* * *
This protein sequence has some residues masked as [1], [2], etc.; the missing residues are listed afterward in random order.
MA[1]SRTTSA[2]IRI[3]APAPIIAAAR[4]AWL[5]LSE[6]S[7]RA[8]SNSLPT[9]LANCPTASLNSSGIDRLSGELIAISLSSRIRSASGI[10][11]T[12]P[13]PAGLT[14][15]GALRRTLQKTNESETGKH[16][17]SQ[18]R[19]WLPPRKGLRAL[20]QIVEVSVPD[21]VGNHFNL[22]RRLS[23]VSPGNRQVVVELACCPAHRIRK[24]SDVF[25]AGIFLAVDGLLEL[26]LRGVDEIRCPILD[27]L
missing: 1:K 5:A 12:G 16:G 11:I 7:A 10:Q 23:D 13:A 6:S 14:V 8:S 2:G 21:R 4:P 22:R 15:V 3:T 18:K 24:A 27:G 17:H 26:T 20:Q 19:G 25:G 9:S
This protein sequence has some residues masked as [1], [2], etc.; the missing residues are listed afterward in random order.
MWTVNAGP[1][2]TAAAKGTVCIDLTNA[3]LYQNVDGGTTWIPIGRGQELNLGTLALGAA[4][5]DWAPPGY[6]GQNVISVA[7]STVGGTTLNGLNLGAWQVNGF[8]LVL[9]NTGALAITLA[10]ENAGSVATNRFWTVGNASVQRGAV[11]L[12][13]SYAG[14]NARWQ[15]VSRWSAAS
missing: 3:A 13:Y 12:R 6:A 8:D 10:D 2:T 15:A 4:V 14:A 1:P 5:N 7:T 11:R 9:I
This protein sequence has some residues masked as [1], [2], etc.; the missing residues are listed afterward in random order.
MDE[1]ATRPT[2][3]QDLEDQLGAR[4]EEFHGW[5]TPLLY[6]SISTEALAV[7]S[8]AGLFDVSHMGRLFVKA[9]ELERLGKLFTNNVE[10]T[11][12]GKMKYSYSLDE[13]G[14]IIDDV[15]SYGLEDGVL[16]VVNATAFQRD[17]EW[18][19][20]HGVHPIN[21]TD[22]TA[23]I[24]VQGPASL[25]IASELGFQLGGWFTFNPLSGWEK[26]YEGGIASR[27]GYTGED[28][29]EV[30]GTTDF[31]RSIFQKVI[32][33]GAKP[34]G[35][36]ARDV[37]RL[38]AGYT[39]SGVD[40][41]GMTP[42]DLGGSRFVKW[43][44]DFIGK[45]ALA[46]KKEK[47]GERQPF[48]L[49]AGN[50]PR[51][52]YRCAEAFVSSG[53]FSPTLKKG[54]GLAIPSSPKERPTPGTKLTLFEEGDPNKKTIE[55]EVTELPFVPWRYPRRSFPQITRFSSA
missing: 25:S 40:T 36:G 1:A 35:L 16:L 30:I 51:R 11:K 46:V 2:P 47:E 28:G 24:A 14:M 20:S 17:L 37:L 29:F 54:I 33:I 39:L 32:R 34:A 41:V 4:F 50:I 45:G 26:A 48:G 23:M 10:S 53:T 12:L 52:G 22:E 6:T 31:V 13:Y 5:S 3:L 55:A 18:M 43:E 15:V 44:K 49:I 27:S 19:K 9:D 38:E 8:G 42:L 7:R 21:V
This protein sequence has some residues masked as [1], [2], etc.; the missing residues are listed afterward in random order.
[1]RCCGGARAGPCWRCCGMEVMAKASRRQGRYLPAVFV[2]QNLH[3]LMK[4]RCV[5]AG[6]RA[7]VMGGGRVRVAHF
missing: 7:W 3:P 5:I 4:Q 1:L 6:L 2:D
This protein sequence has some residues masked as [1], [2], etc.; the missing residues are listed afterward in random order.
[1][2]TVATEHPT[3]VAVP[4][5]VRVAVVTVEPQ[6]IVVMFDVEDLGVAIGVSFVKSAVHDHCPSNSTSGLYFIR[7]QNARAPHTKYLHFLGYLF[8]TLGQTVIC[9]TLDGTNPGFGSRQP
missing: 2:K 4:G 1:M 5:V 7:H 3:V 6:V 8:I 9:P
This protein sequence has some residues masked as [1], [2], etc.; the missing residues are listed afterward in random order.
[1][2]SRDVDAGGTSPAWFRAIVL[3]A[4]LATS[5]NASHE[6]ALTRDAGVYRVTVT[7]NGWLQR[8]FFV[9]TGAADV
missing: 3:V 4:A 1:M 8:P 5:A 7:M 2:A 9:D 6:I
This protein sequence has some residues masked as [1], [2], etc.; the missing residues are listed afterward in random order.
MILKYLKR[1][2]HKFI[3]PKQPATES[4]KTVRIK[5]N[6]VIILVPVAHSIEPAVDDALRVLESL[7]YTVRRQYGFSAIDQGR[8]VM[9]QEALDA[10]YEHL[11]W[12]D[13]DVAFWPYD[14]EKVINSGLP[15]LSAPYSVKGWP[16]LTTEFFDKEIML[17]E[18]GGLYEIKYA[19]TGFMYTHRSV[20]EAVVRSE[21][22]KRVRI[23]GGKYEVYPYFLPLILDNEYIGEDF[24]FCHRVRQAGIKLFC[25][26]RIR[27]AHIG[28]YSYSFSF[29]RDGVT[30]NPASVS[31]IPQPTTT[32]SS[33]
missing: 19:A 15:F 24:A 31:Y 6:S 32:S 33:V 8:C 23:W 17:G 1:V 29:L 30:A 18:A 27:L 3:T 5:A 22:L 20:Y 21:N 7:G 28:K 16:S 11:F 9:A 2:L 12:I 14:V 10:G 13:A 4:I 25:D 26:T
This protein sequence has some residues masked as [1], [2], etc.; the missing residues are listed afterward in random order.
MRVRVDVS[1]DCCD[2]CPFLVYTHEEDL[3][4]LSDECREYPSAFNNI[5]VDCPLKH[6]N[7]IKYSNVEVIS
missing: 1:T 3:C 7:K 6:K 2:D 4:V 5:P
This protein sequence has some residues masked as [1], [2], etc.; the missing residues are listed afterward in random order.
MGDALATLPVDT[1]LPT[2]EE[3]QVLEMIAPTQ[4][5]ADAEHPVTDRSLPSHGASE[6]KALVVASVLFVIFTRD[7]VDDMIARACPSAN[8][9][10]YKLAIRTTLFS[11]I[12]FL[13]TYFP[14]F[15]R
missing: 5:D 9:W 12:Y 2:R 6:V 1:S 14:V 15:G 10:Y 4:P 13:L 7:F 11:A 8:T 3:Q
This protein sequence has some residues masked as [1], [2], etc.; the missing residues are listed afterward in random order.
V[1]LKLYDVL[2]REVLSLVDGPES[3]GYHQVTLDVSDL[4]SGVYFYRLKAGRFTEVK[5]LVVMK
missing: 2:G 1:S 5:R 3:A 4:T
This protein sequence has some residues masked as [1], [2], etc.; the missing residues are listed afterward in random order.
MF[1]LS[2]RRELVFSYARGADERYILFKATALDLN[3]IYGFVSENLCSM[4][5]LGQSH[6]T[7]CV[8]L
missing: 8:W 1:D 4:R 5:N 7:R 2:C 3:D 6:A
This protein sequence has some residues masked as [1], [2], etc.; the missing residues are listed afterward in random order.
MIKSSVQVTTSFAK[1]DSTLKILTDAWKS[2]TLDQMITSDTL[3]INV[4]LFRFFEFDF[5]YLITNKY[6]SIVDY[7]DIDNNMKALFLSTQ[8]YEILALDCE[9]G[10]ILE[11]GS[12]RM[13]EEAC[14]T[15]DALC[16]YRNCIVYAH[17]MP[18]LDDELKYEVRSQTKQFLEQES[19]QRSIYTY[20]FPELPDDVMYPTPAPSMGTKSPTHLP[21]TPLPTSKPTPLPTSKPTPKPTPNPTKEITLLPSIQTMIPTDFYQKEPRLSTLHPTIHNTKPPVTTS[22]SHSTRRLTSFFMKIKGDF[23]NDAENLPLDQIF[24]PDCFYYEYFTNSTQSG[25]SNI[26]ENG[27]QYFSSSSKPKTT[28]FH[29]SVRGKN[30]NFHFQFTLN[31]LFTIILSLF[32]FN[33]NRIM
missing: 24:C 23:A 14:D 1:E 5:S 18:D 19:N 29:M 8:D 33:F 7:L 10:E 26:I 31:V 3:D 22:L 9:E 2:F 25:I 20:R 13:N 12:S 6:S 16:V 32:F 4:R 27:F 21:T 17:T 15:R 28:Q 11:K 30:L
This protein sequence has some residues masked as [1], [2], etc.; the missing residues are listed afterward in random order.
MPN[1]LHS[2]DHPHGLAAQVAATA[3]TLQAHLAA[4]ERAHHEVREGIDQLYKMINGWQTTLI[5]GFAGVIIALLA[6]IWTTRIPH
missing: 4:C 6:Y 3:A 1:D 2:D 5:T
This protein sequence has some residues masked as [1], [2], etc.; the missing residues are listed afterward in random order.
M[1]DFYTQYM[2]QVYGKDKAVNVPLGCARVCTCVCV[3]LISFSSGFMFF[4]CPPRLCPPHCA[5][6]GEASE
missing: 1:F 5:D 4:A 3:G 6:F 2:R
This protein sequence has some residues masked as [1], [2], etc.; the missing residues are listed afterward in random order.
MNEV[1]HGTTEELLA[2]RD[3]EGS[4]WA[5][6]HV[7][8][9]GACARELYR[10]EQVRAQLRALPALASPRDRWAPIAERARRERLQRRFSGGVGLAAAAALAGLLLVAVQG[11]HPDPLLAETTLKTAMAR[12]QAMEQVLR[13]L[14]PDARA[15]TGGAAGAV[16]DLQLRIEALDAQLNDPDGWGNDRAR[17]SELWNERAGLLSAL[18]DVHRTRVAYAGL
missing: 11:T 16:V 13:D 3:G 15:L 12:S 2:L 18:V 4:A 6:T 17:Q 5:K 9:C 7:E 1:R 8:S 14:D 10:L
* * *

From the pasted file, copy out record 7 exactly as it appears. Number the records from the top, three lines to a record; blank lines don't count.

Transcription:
This protein sequence has some residues masked as [1], [2], etc.; the missing residues are listed afterward in random order.
MILKYLKR[1][2]HKFI[3]PKQPATES[4]KTVRIK[5]N[6]VIILVPVAHSIEPAVDDALRVLESL[7]YTVRRQYGFSAIDQGR[8]VM[9]QEALDA[10]YEHL[11]W[12]D[13]DVAFWPYD[14]EKVINSGLP[15]LSAPYSVKGWP[16]LTTEFFDKEIML[17]E[18]GGLYEIKYA[19]TGFMYTHRSV[20]EAVVRSE[21][22]KRVRI[23]GGKYEVYPYFLPLILDNEYIGEDF[24]FCHRVRQAGIKLFC[25][26]RIR[27]AHIG[28]YSYSFSF[29]RDGVT[30]NPASVS[31]IPQPTTT[32]SS[33]
missing: 19:A 15:F 24:A 31:Y 6:S 32:S 33:V 8:C 23:W 17:G 1:V 29:L 30:A 18:A 27:L 3:T 5:A 22:L 20:Y 21:N 7:G 28:K 16:S 11:F 9:A 2:L 12:I 14:V 10:G 13:A 4:I 25:D 26:T